Finance & Taxation | Newfoundland and Labrador

Stand Pat Budget For Newfoundland and Labrador: Huge Financial Concerns Remain

The 2018-19 Newfoundland and Labrador budget has no plan of action to deal with the province’s huge deficit and staggering debt. Newfoundland and Labrador remains one of the highest taxed provinces in the country. The government continues to spend beyond its means, banking on a sustained rebound in the price of oil to allow it to address its precarious financial situation. For retailers, the only notable tax change from the budget included an increase in the threshold for the provincial payroll tax from $1.2 million to $1.3 million. This will save up to $2,000 for employers, while 50 businesses will be dropped from the tax roll.

Although not announced in this year’s budget, RCC members are reminded that as of January 1, 2018, the government finally reversed its unpopular 2016 decision to charge the full HST on books purchased by individuals. Newfoundland and Labrador was the only province in Canada to not rebate the provincial portion of this tax at the point of sale. RCC had advocated strongly against this tax and thus, we were pleased with the rebate reinstatement.

Background:

Oil Revenue: Oil royalties are expected to be at approximately $1 billion for the fiscal year. The province will create a stand-alone Crown Corporation to focus specifically on growing the province’s oil and gas industry.

Government Spending: The government has been criticized for not taking decisive action to cut spending and reduce the size of government. The government has eliminated 795 positions in government over the past two years but the number of provincial civil servants is still 45% higher than the national average. The government’s current plan to reduce the size of government is through attrition. The government noted that there are currently more than 5,000 public service employees who are currently eligible to retire.

Corporate/Personal Taxes/HST: 2016’s significant increases to the HST, corporate taxes, personal income taxes, as well as the creation/increase of hundreds of fees remain in place.

Deficit / Debt: The deficit for the 2017-18 fiscal year is $812 million. For 2018-19, the government is projecting a deficit of almost $683 million on a budget of $8.4 billion. The estimated debt for 2018-19 is $15.5 billion for a population of only 530 thousand people. The province has the highest net debt per capita in Canada and paying interest on the debt is the government’s second largest expense item (behind only health care).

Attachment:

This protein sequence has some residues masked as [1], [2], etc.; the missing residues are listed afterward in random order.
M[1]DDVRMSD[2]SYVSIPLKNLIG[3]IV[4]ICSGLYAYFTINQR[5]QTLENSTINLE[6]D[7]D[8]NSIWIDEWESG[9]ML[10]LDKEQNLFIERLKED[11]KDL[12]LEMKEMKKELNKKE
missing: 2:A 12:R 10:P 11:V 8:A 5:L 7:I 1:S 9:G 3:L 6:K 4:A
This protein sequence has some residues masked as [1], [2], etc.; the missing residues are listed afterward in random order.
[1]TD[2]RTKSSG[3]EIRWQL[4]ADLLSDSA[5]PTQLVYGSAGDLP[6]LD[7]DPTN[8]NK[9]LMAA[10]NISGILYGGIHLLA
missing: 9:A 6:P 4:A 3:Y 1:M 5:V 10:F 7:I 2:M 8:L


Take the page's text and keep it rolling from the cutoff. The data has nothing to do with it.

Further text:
The temporary deficit-reduction levy came into effect on July 1, 2016. This levy remains in effect until December 2019 and is incremental (based on income). It applies to people earning over $50,000.

The long-term plan is to balance the books by 2022. Other than the government’s plan to reduce the size of the civil service through attrition, the government’s plan to return to a balanced budget relies almost exclusively on growing the economy and somehow spending $450 million less in 2022 than it will spend in this fiscal year. In the next fiscal year, there will be little action taken to curb spending.

Automobile Insurance: This tax will be reduced from 15% to 13% on January 1, 2019. The tax will then be decreased by an additional 1% per year from 2020-2022 until it reaches 10%.

Infrastructure: $619 million in capital infrastructure commitments to build / renovate hospitals, schools, roads, water and waste water.

Injured Workers: As of April 1, 2018, the government will enhance the benefits available to injured workers and their families by increasing the income replacement rate from 80% to 85%. The Maximum Compensable Assessible Earnings for 2018 has moved to $64,375.

Housing Supports: Over $39 million has been committed to help first time buyers purchase a home; to help with maintenance, repair and upkeep of public and rental housing; and to develop more affordable housing options.

Disaster Assistance: $12.4 million for the Newfoundland and Labrador Disaster Financial Assistance Arrangement Program. This is notable for RCC members as retailers are often asked to assist with relief efforts following disasters.

Immigration: Investing an additional $2.6 million in an immigration program with a goal of increasing immigration by 50% by 2022.

Next Steps:

RCC will continue to oppose the tax increases while working with stakeholders to push the Newfoundland and Labrador government to develop a plan to grow the economy that is not so dependent on oil and gas.

If you have any questions or concerns, please don’t hesitate to contact: Jim Cormier, Director, (Atlantic) at: jcormier@retailcouncil.org or 902-422-4144

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